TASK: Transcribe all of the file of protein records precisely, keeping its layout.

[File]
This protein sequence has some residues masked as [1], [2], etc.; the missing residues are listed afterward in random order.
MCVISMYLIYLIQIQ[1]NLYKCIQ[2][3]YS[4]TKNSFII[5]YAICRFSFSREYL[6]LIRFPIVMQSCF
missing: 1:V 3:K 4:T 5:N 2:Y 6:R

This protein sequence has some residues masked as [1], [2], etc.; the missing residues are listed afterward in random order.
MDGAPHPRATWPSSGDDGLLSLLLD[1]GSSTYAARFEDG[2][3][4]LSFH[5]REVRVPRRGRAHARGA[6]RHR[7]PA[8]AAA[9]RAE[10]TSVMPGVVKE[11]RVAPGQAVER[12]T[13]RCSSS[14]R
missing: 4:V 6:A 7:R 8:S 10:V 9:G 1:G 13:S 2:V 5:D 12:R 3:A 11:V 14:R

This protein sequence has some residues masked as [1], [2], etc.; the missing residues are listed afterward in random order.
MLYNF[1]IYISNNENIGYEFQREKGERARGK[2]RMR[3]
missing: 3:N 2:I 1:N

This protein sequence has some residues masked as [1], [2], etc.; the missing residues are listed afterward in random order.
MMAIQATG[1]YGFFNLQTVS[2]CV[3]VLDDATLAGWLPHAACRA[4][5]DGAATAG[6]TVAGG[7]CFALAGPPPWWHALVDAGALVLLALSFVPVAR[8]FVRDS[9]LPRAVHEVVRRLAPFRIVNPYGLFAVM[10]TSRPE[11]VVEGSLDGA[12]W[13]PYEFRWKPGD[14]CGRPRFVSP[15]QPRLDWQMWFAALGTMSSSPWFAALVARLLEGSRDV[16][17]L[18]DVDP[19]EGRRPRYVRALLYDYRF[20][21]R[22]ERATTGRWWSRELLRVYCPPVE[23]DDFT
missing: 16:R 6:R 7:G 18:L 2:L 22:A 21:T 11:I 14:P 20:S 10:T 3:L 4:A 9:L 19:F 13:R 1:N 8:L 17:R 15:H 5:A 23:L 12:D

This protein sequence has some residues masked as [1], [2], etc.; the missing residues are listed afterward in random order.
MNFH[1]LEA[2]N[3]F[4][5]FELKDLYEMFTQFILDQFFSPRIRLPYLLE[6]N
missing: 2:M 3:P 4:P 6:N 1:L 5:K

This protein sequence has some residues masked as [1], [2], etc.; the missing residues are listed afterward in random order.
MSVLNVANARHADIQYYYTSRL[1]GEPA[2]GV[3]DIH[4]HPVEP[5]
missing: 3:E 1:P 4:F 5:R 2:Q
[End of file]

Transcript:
This protein sequence has some residues masked as [1], [2], etc.; the missing residues are listed afterward in random order.
MCVISMYLIYLIQIQ[1]NLYKCIQ[2][3]YS[4]TKNSFII[5]YAICRFSFSREYL[6]LIRFPIVMQSCF
missing: 1:V 3:K 4:T 5:N 2:Y 6:R

This protein sequence has some residues masked as [1], [2], etc.; the missing residues are listed afterward in random order.
MDGAPHPRATWPSSGDDGLLSLLLD[1]GSSTYAARFEDG[2][3][4]LSFH[5]REVRVPRRGRAHARGA[6]RHR[7]PA[8]AAA[9]RAE[10]TSVMPGVVKE[11]RVAPGQAVER[12]T[13]RCSSS[14]R
missing: 4:V 6:A 7:R 8:S 10:V 9:G 1:G 13:S 2:V 5:D 12:R 3:A 11:V 14:R

This protein sequence has some residues masked as [1], [2], etc.; the missing residues are listed afterward in random order.
MLYNF[1]IYISNNENIGYEFQREKGERARGK[2]RMR[3]
missing: 3:N 2:I 1:N

This protein sequence has some residues masked as [1], [2], etc.; the missing residues are listed afterward in random order.
MMAIQATG[1]YGFFNLQTVS[2]CV[3]VLDDATLAGWLPHAACRA[4][5]DGAATAG[6]TVAGG[7]CFALAGPPPWWHALVDAGALVLLALSFVPVAR[8]FVRDS[9]LPRAVHEVVRRLAPFRIVNPYGLFAVM[10]TSRPE[11]VVEGSLDGA[12]W[13]PYEFRWKPGD[14]CGRPRFVSP[15]QPRLDWQMWFAALGTMSSSPWFAALVARLLEGSRDV[16][17]L[18]DVDP[19]EGRRPRYVRALLYDYRF[20][21]R[22]ERATTGRWWSRELLRVYCPPVE[23]DDFT
missing: 16:R 6:R 7:G 18:L 2:L 22:A 21:T 11:I 14:P 20:S 10:T 3:L 4:A 9:L 19:F 13:R 1:N 8:L 17:R 15:H 5:A 23:L 12:D

This protein sequence has some residues masked as [1], [2], etc.; the missing residues are listed afterward in random order.
MNFH[1]LEA[2]N[3]F[4][5]FELKDLYEMFTQFILDQFFSPRIRLPYLLE[6]N
missing: 2:M 3:P 4:P 6:N 1:L 5:K

This protein sequence has some residues masked as [1], [2], etc.; the missing residues are listed afterward in random order.
MSVLNVANARHADIQYYYTSRL[1]GEPA[2]GV[3]DIH[4]HPVEP[5]
missing: 3:E 1:P 4:F 5:R 2:Q